On night two of Philly Music Fest, the lineup of artists were once again a diverse and exciting crew. While collecting donations for local music education, musicians and venue staff, the festival aims to make sure there’s another generation of musicians local to carry on the legacy of Philly’s music scene.
Arthur Thomas & the Funkitorium. The name says it all. Loud and groovy off the bat, frontman Arthur Thomas appeared in dark circular shades, a gold vest and boater-style hat accompanied by vocalist “Re-Mus,” Guitarist “Zavetis,” Bassist “The Jusman,” Drummer “Chops” and Dj “Ndot.” Oozing funk and soul, from their sound to their mannerisms and dancing, the group’s energy was incredible. They played their popular new song “Fried Chicken,” which Thomas says “Stands for our vision of the world as we see it today, and all the social injustice that’s going on today.” He continued to tell the audience: “For me as an artist, I can’t live life and act like I don’t see things, and I can’t speak on things in music, and the band feels the same.” They also rocked the stage with another new funky jam “B Train” that came out this year. Their authenticity and fun lyrics shined through. “We’re a band for the culture!” shouted Thomas.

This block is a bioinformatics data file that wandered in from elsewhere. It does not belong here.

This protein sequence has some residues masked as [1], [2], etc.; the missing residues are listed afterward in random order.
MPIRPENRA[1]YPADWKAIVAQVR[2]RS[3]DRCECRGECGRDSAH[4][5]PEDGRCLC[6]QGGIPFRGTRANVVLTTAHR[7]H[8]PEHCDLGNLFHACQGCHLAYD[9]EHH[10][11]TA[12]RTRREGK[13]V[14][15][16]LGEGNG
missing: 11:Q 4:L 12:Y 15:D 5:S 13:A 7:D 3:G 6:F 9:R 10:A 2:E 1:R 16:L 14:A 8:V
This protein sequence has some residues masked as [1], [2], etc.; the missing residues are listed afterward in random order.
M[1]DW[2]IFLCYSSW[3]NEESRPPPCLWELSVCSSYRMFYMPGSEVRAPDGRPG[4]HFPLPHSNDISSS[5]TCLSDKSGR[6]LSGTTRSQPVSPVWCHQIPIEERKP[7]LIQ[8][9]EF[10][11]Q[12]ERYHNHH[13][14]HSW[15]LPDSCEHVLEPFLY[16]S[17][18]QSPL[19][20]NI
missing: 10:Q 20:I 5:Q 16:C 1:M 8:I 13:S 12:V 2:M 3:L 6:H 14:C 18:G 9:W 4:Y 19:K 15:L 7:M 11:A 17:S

Clap Your Hands Say Yeah, an indie project that kicked off in 2004, still carry a great stage presence and show after five albums and 12 years on the scene. Starting their set with “Some Loud Thunder,” a track that shares the same title as their 2007 album, the breathy, quavering sound of Alec Ounsworth’s voice reeled listeners in. The band expressed their passion for aiding music education projects in the local Philadelphia scene: “I’ve got to say this is really fun and weird, and it’s very nice to play at Philly Music Fest,” said Ounsworth. “I want to remind everybody out there that’s watching that donations are being collected for music education and a lot of just causes, worthy causes, [like] Settlement Music School which I’m familiar with in German Town. It’s really good for a lot of kids and a lot of adults. Music education is important, everybody knows.” Following “Yankee Go Home,” the lively track about miscommunication, Ounsworth sat down at the synth for “In This Home on Ice” from their self-titled 2005 album. Shifting from an electronic sound, backed up by the band, to a sweet, melancholy solo track, “Ambulance Chaser” was a great example of how their set covered an assorted range of vibes.
Day two welcomed another wonderful set from Arnetta Johnson & SUNNY, who performed during day one as well. In this ensemble, the rich brass elements are what truly shine. The blend of modernized jazz, hip hop and electronic songs created an eclectic and pleasant experience. A bigger group, consisting of a range of instruments like trumpets, saxophone, drums, bass and keyboards, they’re able to make purely instrumental songs stimulating and entertaining to say the least. They released a new album called If You Hear a Trumpet it’s Me in 2019 which features tracks like “Hum” and “Who Are You” featured in the night’s set.